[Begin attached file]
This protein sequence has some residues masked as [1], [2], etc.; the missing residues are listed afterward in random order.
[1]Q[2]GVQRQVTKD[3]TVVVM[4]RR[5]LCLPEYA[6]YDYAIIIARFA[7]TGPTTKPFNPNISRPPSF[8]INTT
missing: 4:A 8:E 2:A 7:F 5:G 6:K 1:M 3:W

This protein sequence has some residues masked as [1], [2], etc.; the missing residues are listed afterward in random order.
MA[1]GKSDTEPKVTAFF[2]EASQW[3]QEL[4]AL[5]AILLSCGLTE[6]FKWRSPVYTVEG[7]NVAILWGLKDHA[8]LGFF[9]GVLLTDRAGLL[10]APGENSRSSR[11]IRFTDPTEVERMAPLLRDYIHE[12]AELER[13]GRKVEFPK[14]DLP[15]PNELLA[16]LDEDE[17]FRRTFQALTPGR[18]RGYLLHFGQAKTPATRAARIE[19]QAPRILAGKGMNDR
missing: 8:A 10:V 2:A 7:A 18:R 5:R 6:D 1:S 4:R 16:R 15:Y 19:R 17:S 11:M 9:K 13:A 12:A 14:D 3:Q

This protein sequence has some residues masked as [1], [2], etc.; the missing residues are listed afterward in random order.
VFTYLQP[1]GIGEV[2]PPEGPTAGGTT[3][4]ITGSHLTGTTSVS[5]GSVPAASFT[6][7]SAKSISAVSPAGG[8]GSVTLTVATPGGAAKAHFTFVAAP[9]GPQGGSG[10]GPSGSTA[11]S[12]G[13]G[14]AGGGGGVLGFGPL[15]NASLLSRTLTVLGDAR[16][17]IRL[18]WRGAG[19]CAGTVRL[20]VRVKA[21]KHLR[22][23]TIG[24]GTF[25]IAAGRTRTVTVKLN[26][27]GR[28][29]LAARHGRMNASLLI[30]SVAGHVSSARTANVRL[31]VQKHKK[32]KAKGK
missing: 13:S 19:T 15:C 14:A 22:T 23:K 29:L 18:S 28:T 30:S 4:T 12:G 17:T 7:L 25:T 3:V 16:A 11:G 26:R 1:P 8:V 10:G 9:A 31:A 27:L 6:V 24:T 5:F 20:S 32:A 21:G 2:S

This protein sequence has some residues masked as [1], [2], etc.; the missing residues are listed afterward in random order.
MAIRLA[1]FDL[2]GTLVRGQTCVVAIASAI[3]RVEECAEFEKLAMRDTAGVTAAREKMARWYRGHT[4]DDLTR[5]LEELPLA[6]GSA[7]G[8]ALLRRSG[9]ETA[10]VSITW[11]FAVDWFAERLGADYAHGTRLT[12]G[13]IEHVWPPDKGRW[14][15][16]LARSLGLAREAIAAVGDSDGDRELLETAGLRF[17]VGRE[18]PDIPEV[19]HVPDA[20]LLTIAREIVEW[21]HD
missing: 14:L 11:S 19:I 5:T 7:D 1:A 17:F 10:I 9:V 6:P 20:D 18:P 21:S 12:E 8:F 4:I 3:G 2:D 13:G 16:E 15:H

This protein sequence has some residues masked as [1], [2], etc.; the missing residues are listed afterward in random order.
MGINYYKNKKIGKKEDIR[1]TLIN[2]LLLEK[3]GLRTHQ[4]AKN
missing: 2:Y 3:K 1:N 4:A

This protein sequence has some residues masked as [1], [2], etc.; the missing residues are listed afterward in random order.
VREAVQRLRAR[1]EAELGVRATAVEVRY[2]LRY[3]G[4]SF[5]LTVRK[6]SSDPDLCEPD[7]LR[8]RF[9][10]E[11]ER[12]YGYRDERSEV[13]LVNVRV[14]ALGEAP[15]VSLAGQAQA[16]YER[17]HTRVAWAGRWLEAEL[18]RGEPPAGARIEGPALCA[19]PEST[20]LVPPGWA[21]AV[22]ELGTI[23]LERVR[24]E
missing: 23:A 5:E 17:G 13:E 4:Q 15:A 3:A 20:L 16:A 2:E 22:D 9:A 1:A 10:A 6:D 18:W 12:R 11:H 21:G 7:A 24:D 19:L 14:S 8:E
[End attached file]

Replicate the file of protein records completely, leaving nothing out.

This protein sequence has some residues masked as [1], [2], etc.; the missing residues are listed afterward in random order.
[1]Q[2]GVQRQVTKD[3]TVVVM[4]RR[5]LCLPEYA[6]YDYAIIIARFA[7]TGPTTKPFNPNISRPPSF[8]INTT
missing: 4:A 8:E 2:A 7:F 5:G 6:K 1:M 3:W

This protein sequence has some residues masked as [1], [2], etc.; the missing residues are listed afterward in random order.
MA[1]GKSDTEPKVTAFF[2]EASQW[3]QEL[4]AL[5]AILLSCGLTE[6]FKWRSPVYTVEG[7]NVAILWGLKDHA[8]LGFF[9]GVLLTDRAGLL[10]APGENSRSSR[11]IRFTDPTEVERMAPLLRDYIHE[12]AELER[13]GRKVEFPK[14]DLP[15]PNELLA[16]LDEDE[17]FRRTFQALTPGR[18]RGYLLHFGQAKTPATRAARIE[19]QAPRILAGKGMNDR
missing: 8:A 10:V 2:A 7:A 18:R 5:R 6:D 1:S 4:R 16:R 15:Y 19:R 17:S 11:M 9:K 13:A 12:A 14:D 3:Q

This protein sequence has some residues masked as [1], [2], etc.; the missing residues are listed afterward in random order.
VFTYLQP[1]GIGEV[2]PPEGPTAGGTT[3][4]ITGSHLTGTTSVS[5]GSVPAASFT[6][7]SAKSISAVSPAGG[8]GSVTLTVATPGGAAKAHFTFVAAP[9]GPQGGSG[10]GPSGSTA[11]S[12]G[13]G[14]AGGGGGVLGFGPL[15]NASLLSRTLTVLGDAR[16][17]IRL[18]WRGAG[19]CAGTVRL[20]VRVKA[21]KHLR[22][23]TIG[24]GTF[25]IAAGRTRTVTVKLN[26][27]GR[28][29]LAARHGRMNASLLI[30]SVAGHVSSARTANVRL[31]VQKHKK[32]KAKGK
missing: 13:S 19:T 15:C 14:A 22:T 23:K 29:L 18:S 28:T 30:S 4:T 12:G 17:T 7:L 25:T 3:V 16:A 11:G 26:R 1:P 8:V 10:G 9:A 31:A 27:L 6:V 24:T 5:F 20:S 32:A 21:G 2:S

This protein sequence has some residues masked as [1], [2], etc.; the missing residues are listed afterward in random order.
MAIRLA[1]FDL[2]GTLVRGQTCVVAIASAI[3]RVEECAEFEKLAMRDTAGVTAAREKMARWYRGHT[4]DDLTR[5]LEELPLA[6]GSA[7]G[8]ALLRRSG[9]ETA[10]VSITW[11]FAVDWFAERLGADYAHGTRLT[12]G[13]IEHVWPPDKGRW[14][15][16]LARSLGLAREAIAAVGDSDGDRELLETAGLRF[17]VGRE[18]PDIPEV[19]HVPDA[20]LLTIAREIVEW[21]HD
missing: 14:L 11:S 19:I 5:T 7:D 1:A 17:F 10:I 9:V 6:P 20:D 18:P 21:S 12:E 8:F 4:I 3:G 2:D 13:G 16:E 15:H

This protein sequence has some residues masked as [1], [2], etc.; the missing residues are listed afterward in random order.
MGINYYKNKKIGKKEDIR[1]TLIN[2]LLLEK[3]GLRTHQ[4]AKN
missing: 2:Y 3:K 1:N 4:A

This protein sequence has some residues masked as [1], [2], etc.; the missing residues are listed afterward in random order.
VREAVQRLRAR[1]EAELGVRATAVEVRY[2]LRY[3]G[4]SF[5]LTVRK[6]SSDPDLCEPD[7]LR[8]RF[9][10]E[11]ER[12]YGYRDERSEV[13]LVNVRV[14]ALGEAP[15]VSLAGQAQA[16]YER[17]HTRVAWAGRWLEAEL[18]RGEPPAGARIEGPALCA[19]PEST[20]LVPPGWA[21]AV[22]ELGTI[23]LERVR[24]E
missing: 23:A 5:E 17:G 13:E 4:Q 15:A 3:A 20:L 16:A 2:E 22:D 9:A 1:A 10:A 6:D 18:W 12:R 11:H 21:G 7:A 24:D 19:L 14:S 8:E